The present invention overcomes the difficulties of the prior art by providing an adjustment screw that rotates about a horizontal axis on a front portion of the base, where it is out of the way. The base of the support stand is tapered to fit easily in the hand of the worker with grooves on each side for the fingers and thumb. The base can be gripped between the thumb and middle fingers while the index finger is used to rotate the adjustment screw permitting one-handed operation. In this manner, the force is generally down into the surface plate increasing resistance to movement of the base rather than creating a shear force between the surface plate and base tending to cause movement. Also, the adjustment knob can be rotated by pulling or pushing the periphery of the knob toward the thumb or middle finger of the hand gripping the base such that the component of the force that is not reacted into the support is offset by an opposing force from the thumb or middle finger.
The base is heavier than many others which are available, making it more stable. Further, the base has three point contact with the surface plate which also improves stability since three point contact will not rock, although four point contact might. In addition, three point contact reduces friction with the plate making it easier to move over the surface plate when being positioned relative to the workpiece.
The thread pitch on the adjustment knob screw is finer than most adjustment screws making the positioning of the gauge finger easier to accomplish. The fact that the adjustment screw is larger in diameter makes it easier to turn since the point at which the force is applied is further from the rotational axis increasing the length of the moment arm which reduces the magnitude of the tangential force required to produce rotation. Squareness checking rails are provided on both the front and rear faces of the base to enhance the utility of the device.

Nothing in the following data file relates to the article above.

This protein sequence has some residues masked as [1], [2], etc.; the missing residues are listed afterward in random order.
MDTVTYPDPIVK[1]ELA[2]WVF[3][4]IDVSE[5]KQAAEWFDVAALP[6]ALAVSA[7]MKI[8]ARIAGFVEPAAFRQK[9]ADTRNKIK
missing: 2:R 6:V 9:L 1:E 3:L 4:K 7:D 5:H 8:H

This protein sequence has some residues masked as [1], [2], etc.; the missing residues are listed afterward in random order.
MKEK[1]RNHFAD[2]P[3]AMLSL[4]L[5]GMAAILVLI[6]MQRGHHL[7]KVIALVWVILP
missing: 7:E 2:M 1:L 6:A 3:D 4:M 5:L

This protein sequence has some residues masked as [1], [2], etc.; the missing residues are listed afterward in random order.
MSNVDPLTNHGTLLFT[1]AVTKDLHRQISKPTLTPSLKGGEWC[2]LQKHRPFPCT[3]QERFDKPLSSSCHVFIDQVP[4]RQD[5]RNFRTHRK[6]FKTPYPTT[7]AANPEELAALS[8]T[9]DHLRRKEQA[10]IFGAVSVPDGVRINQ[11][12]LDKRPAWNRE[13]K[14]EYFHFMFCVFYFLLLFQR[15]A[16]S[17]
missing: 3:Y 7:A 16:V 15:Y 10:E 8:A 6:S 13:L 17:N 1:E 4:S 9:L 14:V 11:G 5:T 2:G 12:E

Various other features, advantages and characteristics of the present invention will become apparent to one of ordinary skill in the art after a reading of the following specification.
The preferred embodiment(s) of the present invention is/are described in conjunction with the associated drawings in which like features are indicated with like reference numerals and in which
FIG. 1 is a side view of a first embodiment of the height gauge support stand of the present invention;
FIG. 2 is a side view depicting the L-shaped bracket in an inverted configuration;
FIG. 3 is a top view of the height gauge support stand of the first embodiment;
FIG. 4 is a cross-sectional side view of the first embodiment as seen along line 4--4 of FIG. 3;
FIG. 5 is a front view of the first embodiment of the support stand of the present invention;
FIG. 6 is a bottom view of the first embodiment; and
FIG. 7 is an exploded elevational view of the first embodiment of the present invention.
A first preferred embodiment of the height gauge support stand of the present invention is shown in FIG. 1 generally at 20. Support stand 20, shown in FIG. 1 sitting on gauge plate 11 supporting precision gauge 13 with gauge finger 15 in contact with gauge block 17, includes base 22, vertical post 40, L-shaped bracket 50, and support arm 76.
Base 22 has a generally rectangular front portion 24 and a tapered rear portion 26 so that it more easily fits in a workman's hand. In addition, sides 28 and 30 have finger grooves 32 extending along each side to facilitate grasping of base 22. Base 22 is heavier than many similar support bases. By way of example and not limitation, base 22 is made of cast iron or steel. In the configuration shown, the steel embodiment weighs 3 pounds, 4 ounces. As seen in FIG. 6, base 22 has three supporting feet or pads 34. The positioning of these pads 34, two in the front and one in the rear of block 22, provides stability and facilitates forward and back sliding of base 22 over gauge plate 11. Base 22 has a rail 27 along the front side and a second rail 29 along the rear which can be used to check the squareness of a workpiece in a manner typical in the industry. What is unusual about the present design is the placement of two such rails 27, 29, one at the front and the other at the rear to increase the utility of the height gauge support stand 20.